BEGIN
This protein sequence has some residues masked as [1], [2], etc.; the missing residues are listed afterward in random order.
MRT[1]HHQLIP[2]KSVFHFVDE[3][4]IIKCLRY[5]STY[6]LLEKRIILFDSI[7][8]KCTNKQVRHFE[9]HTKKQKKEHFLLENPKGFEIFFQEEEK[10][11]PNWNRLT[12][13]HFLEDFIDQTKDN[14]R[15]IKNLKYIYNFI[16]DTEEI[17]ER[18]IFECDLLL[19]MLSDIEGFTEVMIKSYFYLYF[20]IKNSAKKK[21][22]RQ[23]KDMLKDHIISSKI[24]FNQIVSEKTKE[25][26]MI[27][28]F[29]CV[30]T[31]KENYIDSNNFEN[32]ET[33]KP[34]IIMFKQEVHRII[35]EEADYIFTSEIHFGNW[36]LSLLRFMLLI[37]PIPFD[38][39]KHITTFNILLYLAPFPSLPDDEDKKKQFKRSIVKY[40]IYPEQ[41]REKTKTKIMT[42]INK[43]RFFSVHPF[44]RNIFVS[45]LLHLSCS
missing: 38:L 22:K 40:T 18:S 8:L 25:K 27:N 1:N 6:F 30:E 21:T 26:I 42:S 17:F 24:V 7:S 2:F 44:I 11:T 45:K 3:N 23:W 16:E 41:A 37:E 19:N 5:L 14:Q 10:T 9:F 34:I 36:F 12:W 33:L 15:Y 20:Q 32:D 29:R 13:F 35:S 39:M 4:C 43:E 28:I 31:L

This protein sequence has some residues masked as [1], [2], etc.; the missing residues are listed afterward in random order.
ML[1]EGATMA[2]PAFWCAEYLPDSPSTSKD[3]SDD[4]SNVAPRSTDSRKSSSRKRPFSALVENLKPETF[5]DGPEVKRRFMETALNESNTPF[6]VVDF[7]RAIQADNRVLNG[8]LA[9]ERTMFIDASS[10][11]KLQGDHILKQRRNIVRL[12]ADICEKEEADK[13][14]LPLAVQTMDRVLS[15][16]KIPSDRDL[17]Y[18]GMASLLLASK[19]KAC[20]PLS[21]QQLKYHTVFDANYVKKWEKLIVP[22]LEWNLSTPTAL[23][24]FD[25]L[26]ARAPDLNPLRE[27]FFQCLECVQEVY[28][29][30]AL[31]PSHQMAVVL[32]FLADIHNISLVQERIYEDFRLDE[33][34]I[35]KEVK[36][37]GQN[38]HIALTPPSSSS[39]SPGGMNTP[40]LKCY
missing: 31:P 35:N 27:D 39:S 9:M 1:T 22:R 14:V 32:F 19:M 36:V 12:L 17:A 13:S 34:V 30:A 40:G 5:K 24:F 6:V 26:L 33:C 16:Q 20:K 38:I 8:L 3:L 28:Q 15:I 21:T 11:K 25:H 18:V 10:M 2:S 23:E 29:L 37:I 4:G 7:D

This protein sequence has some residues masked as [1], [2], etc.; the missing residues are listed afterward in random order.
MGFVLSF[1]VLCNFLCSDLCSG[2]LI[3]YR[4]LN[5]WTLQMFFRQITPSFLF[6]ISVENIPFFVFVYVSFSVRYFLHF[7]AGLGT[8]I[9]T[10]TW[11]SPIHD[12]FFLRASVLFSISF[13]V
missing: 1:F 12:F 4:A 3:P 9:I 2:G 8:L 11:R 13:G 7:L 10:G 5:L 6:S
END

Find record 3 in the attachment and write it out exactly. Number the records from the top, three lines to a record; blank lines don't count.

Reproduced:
This protein sequence has some residues masked as [1], [2], etc.; the missing residues are listed afterward in random order.
MGFVLSF[1]VLCNFLCSDLCSG[2]LI[3]YR[4]LN[5]WTLQMFFRQITPSFLF[6]ISVENIPFFVFVYVSFSVRYFLHF[7]AGLGT[8]I[9]T[10]TW[11]SPIHD[12]FFLRASVLFSISF[13]V
missing: 1:F 12:F 4:A 3:P 9:I 2:G 8:L 11:R 13:G 7:L 10:G 5:L 6:S